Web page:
Reserves, Liquidity and Money: An Assessment of Balance Sheet Policies
54 Pages Posted: 4 Jan 2013
Date Written: October 1, 2012
The financial crisis and its aftermath have stimulated a vigorous debate on the use of macroprudential instruments both for regulating the banking system and for providing additional tools for monetary policymakers. The widespread adoption of non-conventional monetary policies has provided some evidence on the efficacy of liquidity and asset purchases for offsetting the zero lower bound. Central banks have thus been put in mind of the effectiveness of extended open market operations as supplementary monetary policy tools. These are essentially fiscal instruments, in that they entail the issuance of central bank liabilities backed by fiscal transfers. Given that these tools are written into fiscal budget constraints, we can examine the consequences of the operations in the context of a microfounded macroeconomic model of banking and money, and we can simulate the responses of the Federal Reserve balance sheet to the crisis. Specifically, we examine the role that reserves for bond and capital swaps play in stabilizing the economy, as well as the impact of changes in the composition of the central bank balance sheet. We find that such policies can significantly enhance the ability of the central bank to stabilize the economy. This is because balance sheet operations supply (remove) liquidity to a financial market that is otherwise short (long) of liquidity, and hence allow other financial spreads to move less violently over the cycle to compensate.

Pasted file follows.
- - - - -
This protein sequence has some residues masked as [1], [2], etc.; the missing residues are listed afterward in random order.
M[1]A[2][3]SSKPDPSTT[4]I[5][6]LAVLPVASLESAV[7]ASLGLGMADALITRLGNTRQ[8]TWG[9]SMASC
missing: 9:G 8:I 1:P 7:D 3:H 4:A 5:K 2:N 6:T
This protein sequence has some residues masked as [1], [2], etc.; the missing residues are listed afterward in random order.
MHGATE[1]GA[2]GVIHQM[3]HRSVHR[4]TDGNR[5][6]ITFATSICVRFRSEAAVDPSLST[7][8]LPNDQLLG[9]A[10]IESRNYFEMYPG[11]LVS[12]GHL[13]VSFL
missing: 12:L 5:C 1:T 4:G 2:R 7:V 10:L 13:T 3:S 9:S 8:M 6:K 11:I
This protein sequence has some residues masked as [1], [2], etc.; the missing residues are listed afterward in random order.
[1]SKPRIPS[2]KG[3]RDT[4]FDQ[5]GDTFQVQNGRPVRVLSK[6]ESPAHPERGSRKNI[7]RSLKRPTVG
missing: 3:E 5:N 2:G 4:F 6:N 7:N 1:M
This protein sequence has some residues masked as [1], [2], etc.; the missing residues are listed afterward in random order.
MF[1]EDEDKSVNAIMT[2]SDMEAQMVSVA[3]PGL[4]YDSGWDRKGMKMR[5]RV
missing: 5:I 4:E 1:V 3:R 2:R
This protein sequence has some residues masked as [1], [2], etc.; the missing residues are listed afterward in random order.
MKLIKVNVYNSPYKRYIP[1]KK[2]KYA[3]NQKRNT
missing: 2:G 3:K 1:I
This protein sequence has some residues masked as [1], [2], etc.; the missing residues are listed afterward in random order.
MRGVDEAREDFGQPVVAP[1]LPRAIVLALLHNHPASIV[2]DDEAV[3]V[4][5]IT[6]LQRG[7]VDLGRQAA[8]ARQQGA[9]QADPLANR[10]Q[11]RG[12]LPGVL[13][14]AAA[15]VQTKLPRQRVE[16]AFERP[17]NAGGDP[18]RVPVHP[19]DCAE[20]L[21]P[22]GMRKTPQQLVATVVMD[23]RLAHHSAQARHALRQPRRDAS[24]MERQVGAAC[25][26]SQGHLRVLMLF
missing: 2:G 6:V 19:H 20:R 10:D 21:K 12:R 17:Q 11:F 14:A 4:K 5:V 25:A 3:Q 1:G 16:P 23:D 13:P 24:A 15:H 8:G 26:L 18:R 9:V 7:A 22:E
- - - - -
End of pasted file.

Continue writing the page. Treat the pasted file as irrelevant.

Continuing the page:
Full publication: Are Central Bank Balance Sheets in Asia Too Large?
Keywords: non-conventional monetary interest on reserves, monetary and fiscal policy instruments, Basel III
JEL Classification: E31, E40, E51
Suggested Citation: Suggested Citation